Maybe one out of every thirty books I read makes a lasting impression on me. It’s not that the other 29 books aren’t good, they are often great books, but they don’t do much to add to or dramatically impact my life, teaching, theology, or pastoral care. But maybe one in thirty makes an impression. Fewer still alter the way I read the Bible, but Jonathan Pennington’s The Sermon on the Mount and Human Flourishing fits into that rare category. This “theological commentary” provides much-needed clarity on the interpretation and application of the Sermon on the Mount.
Pennington opens his book by asserting what many preachers, teachers, and counselors know first-hand about the text of the Sermon on the Mount: a careful reading of the Sermon creates theological, pastoral, and practical problems (4). There’s the problem of it’s impossibly high demands. There is the problem of legalism, which suggests that ethical living is the key to entrance into the Kingdom of God – a very anti-gopsel message. There is the problem of identifying the exact nature of the relationship between Jesus’ Sermon and Moses’ law. Various interpretations have attempted to answer one or more of these problems through an explanatory grid that tells us how to rightly interpret the text. Pennington gives us a summary of these various explanatory grids, showing their strengths and weaknesses. Then, he offers one of his own, which while not being novel is more fully developed than previous attempts to explore this grid.
The particular explanatory grid Pennington offers readers is to see the text of the Sermon on the Mount within a cultural context of both Jewish wisdom literature and Greco-Roman virtue tradition. The Sermon, he states, is primarily interested in disclosing to readers the key to human flourishing. He writes:
The argument of this book is that the Sermon is Christianity’s answer to the greatest metaphysical question that humanity has always faced – How can we experience true human flourishing? What is happiness, blessedness, shalom, and how does one obtain and sustain it? The sermon is not the only place in the New Testament or whole Bile that addresses this fundamental question. I would suggest that this question is at the core of the entire message of Scripture. But the Sermon is the epicenter and, simultaneously, the forefront of Holy Scripture’s answer. (14)
This view of human flourishing is deeply theocentric, it is connected at the heart to one’s relationship to God, but it is still an attempt to answer the same fundamental metaphysical question. We ought to read the Sermon, “which is clearly focused on a vision for a way of being in the world,” with a view towards transforming our lives.
The book is broken down into three parts. Part one is what Pennington calls “orientation.” Here readers get insight on the structure of the sermon, giving us an “encyclopedic context” for the Sermon itself. Pennington argues that a careful observation of the “form, material, and verbiage of the Sermon reveal that it lies at the nexus of…the Second Temple Jewish tradition and Greco-Roman virtue tradition” (24). He walks readers through key terms in part one as well, noting the appropriate translation and usage of terms like: Makarios, Teleios, righteousness, hypocrisy, the kingdom, and more. He particularly challenges the translation of “blessed” in the Beatitudes, providing a nuanced and important reinterpretation to these texts.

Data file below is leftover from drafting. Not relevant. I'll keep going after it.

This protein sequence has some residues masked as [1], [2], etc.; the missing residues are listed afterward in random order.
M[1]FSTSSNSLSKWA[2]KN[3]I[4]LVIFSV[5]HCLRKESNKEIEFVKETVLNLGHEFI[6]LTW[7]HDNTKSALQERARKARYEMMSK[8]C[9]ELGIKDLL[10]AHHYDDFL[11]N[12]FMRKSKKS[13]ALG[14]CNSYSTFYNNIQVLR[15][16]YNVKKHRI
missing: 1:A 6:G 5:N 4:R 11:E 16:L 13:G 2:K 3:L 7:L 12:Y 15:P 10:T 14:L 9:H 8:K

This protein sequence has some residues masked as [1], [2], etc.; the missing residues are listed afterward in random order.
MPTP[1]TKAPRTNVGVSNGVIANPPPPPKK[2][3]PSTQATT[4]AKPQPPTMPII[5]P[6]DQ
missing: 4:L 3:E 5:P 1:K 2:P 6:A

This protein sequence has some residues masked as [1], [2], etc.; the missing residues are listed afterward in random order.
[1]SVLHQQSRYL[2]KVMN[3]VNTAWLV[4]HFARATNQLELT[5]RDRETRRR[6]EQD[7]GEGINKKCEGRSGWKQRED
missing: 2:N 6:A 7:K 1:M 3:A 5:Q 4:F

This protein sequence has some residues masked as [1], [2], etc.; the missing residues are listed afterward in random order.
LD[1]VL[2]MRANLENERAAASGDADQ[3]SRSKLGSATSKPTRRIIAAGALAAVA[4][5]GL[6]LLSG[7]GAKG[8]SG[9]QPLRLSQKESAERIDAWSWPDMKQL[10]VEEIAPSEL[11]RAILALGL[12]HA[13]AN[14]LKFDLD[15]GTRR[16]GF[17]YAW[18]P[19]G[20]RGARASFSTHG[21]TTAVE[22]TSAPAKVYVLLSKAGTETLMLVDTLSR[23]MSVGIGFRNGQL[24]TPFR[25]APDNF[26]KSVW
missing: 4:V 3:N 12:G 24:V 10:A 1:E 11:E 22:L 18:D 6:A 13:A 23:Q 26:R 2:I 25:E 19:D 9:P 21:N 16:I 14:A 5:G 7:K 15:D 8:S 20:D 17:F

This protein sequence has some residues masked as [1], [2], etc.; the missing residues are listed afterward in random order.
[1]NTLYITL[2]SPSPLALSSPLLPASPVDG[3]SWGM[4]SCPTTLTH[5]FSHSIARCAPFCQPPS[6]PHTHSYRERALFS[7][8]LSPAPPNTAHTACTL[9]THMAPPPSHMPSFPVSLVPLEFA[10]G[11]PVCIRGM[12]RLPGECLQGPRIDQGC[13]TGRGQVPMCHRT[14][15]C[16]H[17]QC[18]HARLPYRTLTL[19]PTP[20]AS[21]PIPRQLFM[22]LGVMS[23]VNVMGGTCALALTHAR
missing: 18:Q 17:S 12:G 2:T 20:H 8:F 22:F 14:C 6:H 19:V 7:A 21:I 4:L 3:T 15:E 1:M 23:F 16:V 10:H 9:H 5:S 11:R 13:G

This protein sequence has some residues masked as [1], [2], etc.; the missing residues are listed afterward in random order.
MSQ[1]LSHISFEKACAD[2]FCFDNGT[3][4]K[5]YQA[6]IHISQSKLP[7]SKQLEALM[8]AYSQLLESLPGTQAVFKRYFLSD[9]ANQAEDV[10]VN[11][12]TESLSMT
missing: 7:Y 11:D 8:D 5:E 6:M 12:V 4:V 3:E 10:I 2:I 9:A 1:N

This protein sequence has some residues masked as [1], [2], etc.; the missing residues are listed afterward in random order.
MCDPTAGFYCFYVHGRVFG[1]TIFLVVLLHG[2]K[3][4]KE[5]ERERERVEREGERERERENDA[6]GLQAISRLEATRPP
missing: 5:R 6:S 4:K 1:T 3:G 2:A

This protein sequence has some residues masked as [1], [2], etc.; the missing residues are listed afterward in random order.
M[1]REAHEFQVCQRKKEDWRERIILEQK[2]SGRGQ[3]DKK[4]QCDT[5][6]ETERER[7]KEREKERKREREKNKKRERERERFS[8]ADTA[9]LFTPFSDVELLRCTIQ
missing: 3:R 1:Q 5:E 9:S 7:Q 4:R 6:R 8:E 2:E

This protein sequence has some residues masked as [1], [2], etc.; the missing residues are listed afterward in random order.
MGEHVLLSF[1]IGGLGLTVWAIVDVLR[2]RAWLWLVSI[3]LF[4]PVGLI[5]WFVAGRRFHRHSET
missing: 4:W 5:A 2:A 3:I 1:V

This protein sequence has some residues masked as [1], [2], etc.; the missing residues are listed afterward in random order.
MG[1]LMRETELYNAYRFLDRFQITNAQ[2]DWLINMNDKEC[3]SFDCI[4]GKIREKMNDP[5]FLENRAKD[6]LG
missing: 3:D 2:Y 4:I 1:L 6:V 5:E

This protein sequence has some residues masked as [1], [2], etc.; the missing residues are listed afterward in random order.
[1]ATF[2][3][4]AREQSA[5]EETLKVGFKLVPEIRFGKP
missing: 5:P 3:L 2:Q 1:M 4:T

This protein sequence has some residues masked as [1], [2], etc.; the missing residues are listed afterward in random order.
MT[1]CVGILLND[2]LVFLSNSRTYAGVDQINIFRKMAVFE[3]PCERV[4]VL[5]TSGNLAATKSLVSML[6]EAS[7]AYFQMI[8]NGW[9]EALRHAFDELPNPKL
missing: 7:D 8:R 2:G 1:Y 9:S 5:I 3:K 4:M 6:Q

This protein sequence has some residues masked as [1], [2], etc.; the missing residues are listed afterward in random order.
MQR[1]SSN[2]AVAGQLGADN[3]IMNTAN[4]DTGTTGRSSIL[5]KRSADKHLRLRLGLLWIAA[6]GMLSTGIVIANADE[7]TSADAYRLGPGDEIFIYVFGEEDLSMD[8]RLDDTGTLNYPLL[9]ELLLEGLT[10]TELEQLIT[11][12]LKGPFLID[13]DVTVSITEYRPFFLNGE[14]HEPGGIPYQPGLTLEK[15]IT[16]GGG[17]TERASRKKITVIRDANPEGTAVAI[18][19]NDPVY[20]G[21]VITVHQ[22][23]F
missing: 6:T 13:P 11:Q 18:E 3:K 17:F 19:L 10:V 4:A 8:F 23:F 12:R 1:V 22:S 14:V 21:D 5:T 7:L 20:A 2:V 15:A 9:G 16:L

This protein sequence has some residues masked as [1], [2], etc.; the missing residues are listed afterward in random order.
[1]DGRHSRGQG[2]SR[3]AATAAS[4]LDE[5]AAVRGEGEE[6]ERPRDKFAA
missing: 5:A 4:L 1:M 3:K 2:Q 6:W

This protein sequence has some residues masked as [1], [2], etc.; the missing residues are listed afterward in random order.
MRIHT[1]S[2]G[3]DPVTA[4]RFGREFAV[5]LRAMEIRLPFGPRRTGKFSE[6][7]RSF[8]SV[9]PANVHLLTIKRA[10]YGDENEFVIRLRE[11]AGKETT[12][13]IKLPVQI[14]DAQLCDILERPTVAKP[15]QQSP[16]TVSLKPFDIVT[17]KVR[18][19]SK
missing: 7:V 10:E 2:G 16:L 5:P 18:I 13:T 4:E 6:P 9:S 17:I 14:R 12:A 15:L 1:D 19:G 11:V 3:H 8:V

Part two turns towards actual commentary on the Sermon. Here, Pennington shows his skill as an exegete, walking readers section by section through the commentary. Having given us the explanatory grid he know puts it to work on the details of the text helping readers to see what he has argued beforehand.
Part three concludes the book with a “theological reflection.” Pennington pulls together several themes, in the form of six theses, to offer up to readers a “theology of human flourishing rooted in the Sermon” (290). It is, he says, only a sketch, but it is a compelling sketch. In many ways, this concluding chapter serves as a summary of the book itself. It is not as robust in its defenses as preceding chapters, so readers will want to read the whole book, and yet it is a good condensed look at Pennington’s overarching thesis.
This is a compelling read. It is technical and dense, not for the average consumer, and yet it is not a dry read. Pennington keeps readers engaged and works hard to show us the beauty and brilliance of the text’s composition. I was blown away by his insights and felt as though I were reading the Sermon on the Mount afresh all over again. I will be referencing this book for many years to come. Whether you are a pastor, teacher, or simply a keen student of the Scriptures you should consider reading The Sermon on the Mount and Human Flourishing. It will help to reinterpret one of the most important texts in the New Testament. In a time when questions about human flourishing, social justice, and godly living are constantly being debated, this book helps us to connect the dots between ethics, theology, Scripture, and the gospel, like few others. I highly recommend it.